March is Colorectal Cancer Awareness Month

Colorectal cancer – cancer of the colon and rectum – is the fourth leading cause of cancer-related deaths in the United States.

What ages are at risk?

“Affecting men and women about equally, colorectal cancer can occur in young adults and even in teenagers. In 2020, it was reported that 1-in-5 cases occurred in patients between the ages of 20 and 24. However, the majority of cases occur in those older than 50,” says Greg Galler, M.D., a gastroenterologist at Kelsey-Seybold who cares for patients at the Berthelsen Main Campus and Tanglewood Clinic.

Alarmingly, most colorectal cancers will not exhibit noticeable symptoms until the disease has advanced. That’s why Kelsey-Seybold physicians recommend having regular colorectal cancer screenings usually beginning between ages 45 and 50 – or earlier if a close relative had colorectal cancer, if you’re dealing with inflammatory bowel disease, or any age if a physician feels there is a need.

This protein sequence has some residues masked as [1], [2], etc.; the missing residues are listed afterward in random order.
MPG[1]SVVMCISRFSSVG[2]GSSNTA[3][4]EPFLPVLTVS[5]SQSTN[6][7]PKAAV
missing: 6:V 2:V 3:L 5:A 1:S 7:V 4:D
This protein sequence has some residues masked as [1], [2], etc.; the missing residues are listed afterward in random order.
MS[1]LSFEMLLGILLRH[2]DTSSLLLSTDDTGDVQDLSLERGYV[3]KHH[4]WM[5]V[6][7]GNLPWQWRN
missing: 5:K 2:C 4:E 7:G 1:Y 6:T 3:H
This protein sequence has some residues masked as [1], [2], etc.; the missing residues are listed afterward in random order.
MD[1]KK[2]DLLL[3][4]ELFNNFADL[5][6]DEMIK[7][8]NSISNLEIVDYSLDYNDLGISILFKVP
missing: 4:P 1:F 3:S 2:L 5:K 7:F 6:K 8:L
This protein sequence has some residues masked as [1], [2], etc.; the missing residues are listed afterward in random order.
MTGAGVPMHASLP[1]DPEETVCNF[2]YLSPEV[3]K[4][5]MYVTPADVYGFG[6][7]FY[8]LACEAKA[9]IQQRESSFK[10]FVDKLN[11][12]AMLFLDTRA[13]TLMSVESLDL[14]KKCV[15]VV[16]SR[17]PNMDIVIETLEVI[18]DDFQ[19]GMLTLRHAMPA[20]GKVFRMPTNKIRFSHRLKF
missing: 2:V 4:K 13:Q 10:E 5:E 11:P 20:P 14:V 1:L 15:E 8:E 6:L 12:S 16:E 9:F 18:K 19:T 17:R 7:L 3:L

Beating colorectal cancer

“The key to beating colorectal cancer is catching the disease in the early stages when it’s most treatable,” says Dr. Galler.

Here’s why: Most colon cancers begin as a benign polyp. If the polyp is detected and removed, most colon cancers can be prevented from forming – hence the importance of having regular preventive screenings.

Screening for colorectal cancer

“At Kelsey-Seybold, we offer a variety of colorectal cancer screening techniques to fit the individual patient’s situation. Colonoscopy is considered the ‘gold standard’ as the screening technique most preferred by the American College of Gastroenterology and Kelsey-Seybold,” says Dr. Galler.

Colonoscopies are an effective outpatient procedure performed by gastroenterologists at our Berthelsen Main Campus and Spring Medical and Diagnostic Center in medical suites dedicated to the detection, diagnosis, treatment, and removal of precancerous and cancerous abnormalities in the gastrointestinal tract. Ask your doctor about recommending an appropriate screening schedule for you.

Do your part for better health

Screenings such as colonoscopies are certainly your best medical defense. However, by committing to a regular exercise regimen, maintaining a healthy weight, and eating more high-fiber foods, you can help decrease your risk of developing this cancer. Studies suggest that eating 25 to 30 grams of fiber a day may help avert an initial occurrence of colorectal cancer and also lower the risk of developing heart disease.

Greg Galler, M.D.